The US Gymnastics Team and the 1964 Uprising Part 2: The Emerging Rebellion

Dale Kephart_2_Janie Speaks, Marie Walther, Muriel Grossfeld, Linda Metheny, Dale McClements, Kathy Corrigan, Doris Fuchs.jpg
Team USA 1964: Janie Speaks, Marie Walther, Muriel Grossfeld, Linda Metheny, Dale McClements, Kathy Corrigan, Doris Fuchs, from the personal collection of Dale McClements Kephart

The US women’s gymnastics trials were done. The women’s team was set.

Doris Fuchs, Muriel Grossfeld, Linda Methany, Dale McClements Kephart, Janie Speaks, and Marie Walther were selected to represent the United States in Tokyo at the XVIII Olympiad in 1964. The USSR and the Czechs were heavily favored, and the US women were not expected to medal. But you still have to play the game. You still have to believe you have a chance.

But even world-class athletes balance their emotions on the razor’s edge of confidence and collapse. Going into major competitions, many demand that they keep to their routines, and be steered clear of interruptions and distractions. And yet, the women’s gymnastics team faced the ultimate of distractions – a second trial to again determine which gymnasts would compete in the Tokyo Olympics.

According to a member of the women’s gymnastics team, Dale McClements Kephart, the head coach, Vannie Edwards, unexpectedly held an intra-squad competition on October 15, only a day prior to the start of the women’s competition. Of the 7 members of the women’s gymnastics team (including the alternate), four were asked to join the competition: Fuchs, Grossfeld, Speaks and the alternate, Kathy Corrigan.

Dale Kephart_3
Dale McClements Kephart, from her own collection

This is how McClements Kephart described the day in her diary, through her 19-year old eyes:

October 15th:  All the teams competing with us worked with us in the competitive gym and it was run like the meet.  We marched in, a gong was sounded at the beginning or our workout at an event and at the end.  We had 30 minutes.  then we marched to the next event, etc.  Our order of competition will be F.X., vaulting, Bars and Beam.  As far as our team is concerned, the order is not good, but it probably won’t matter that much.  Again we ended up making fools of ourselves (officials).  Here all the other teams made good use of the time by going through approximately 2 compulsories and an optional.  Instead three of us had a meet and all we worked was compulsories.  Doris, Muriel and Kathy competed compulsory and optional and Janie in only 2 events.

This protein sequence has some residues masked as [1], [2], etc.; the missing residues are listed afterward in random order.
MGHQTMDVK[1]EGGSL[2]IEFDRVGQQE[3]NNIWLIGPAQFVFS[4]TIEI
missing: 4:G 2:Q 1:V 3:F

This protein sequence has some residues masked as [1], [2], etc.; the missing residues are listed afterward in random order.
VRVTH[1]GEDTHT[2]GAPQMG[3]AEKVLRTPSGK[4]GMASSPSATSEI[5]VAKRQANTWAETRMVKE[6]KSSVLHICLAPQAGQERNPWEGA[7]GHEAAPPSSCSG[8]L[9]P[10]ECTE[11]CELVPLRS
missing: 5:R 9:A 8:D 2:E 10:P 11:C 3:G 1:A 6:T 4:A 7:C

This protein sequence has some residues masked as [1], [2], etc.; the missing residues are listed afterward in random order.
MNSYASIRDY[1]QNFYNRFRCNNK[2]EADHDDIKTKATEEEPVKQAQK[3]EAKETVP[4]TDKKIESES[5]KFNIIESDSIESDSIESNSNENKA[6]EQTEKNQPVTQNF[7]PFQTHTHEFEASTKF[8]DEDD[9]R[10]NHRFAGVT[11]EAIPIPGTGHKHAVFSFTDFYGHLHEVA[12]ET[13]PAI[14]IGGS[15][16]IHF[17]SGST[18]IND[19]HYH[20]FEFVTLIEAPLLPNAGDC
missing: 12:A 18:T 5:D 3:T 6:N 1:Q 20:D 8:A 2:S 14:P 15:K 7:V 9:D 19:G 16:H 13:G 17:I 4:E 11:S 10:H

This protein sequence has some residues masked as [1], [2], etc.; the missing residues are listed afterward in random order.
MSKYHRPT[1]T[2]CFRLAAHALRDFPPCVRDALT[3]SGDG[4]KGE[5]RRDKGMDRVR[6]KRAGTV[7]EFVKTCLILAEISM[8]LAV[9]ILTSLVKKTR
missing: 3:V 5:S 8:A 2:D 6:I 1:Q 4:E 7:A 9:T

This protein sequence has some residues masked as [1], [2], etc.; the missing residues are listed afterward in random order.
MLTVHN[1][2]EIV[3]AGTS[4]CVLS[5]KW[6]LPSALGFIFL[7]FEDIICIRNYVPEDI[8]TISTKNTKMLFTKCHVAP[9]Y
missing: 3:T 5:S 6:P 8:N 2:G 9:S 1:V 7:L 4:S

A big strain was put on all of them and Linda, Marie and I didn’t get to hardly get up on the equipment because they had to all warm up and go through compulsories and optionals.  Then we had our little meeting and Doris was named the alternate.  This wasn’t really a shock, but it still hurt to know they were making such a big mistake.  Doris did crack during the competition.  Many of the Japanese, the Czechs and Russians feel it is all wrong and cannot understand it.  I do know the officials dislike her as a person and I’ve decided that this is what really happened.

When McClements Kephart wrote the word “officials”, she was referring to George Gulack, the head of the chair of AAU Gymnastics, and his wife, Fay Gulack, who was the women’s team manager in Tokyo. McClements Kephart felt that the Gulacks, for some reason, did not like Doris Fuchs personally.

At the end of that impromptu competition, the alternate on the team, Corrigan, was added to the starting team, while Doris Fuchs was unceremoniously switched from starter to alternate.

Abie Grossfeld, who was the assistant coach of the men’s team, and who observed this intra-squad competition, watched as Fay Gulack judged Speaks, and watched as Speaks fell off the balance beam twice. Muriel Grossfeld told me that Fay Gulack claimed Fuchs’ performance in the trial’s uneven bar competition was flawed, that her split – a leap off of the beam with legs spread – wasn’t high enough. But Fay Gulack didn’t buy that explanation because she also saw Speaks fall off the beam in the compulsory twice.

To the Grossfelds, Speaks performed poorly, and Fuchs was the third best member of the team as well as a superior performer in the uneven bars, so the change in team roster was seemingly inexplicable.

 

Abie Grossfeld
Abie Grossfeld

 

 

A day away from the biggest competition of their lives, the team was in turmoil, and the issue was escalated to the United States Olympic Committee (USOC). In a hastily arranged “trial”, Abie and Muriel Grossfeld argued the defense of Fuchs, explaining that Fuchs had already made the team in the trials and should be one of the final six members of the team. The Grossfeld’s explained that she wasn’t the seventh best on the team, she was actually the third best overall performer.

But the passionate appeal fell on deaf ears. When all was said and done, the USOC official said that it was the head coach’s decision. The head coach of the women’s gymnastics team was Vannie Edwards, who refused to change his mind. According to Abie Grossfeld, after the gymnastics teams arrived in Tokyo, Edwards told him that George Gulack, wanted Doris Fuchs to be the alternate. Grossfeld said that Edwards went along with the decision because “he was afraid that GG (Gulack) would hurt his future gymnasts in competition.”

In the end, Speaks finished worst on the American team in the all-around individuals, 62nd of 83 competitors. But to be fair, Marie Walther and Muriel Grossfeld finished 60th and 58th respectively. The team overall finished an underwhelming ninth, as the powerful Soviet Union, Czechoslovakia and Japan teams took gold, silver and bronze.

Then again, was the team given a chance, prepped to be their best on the biggest stage in their sport? Probably not.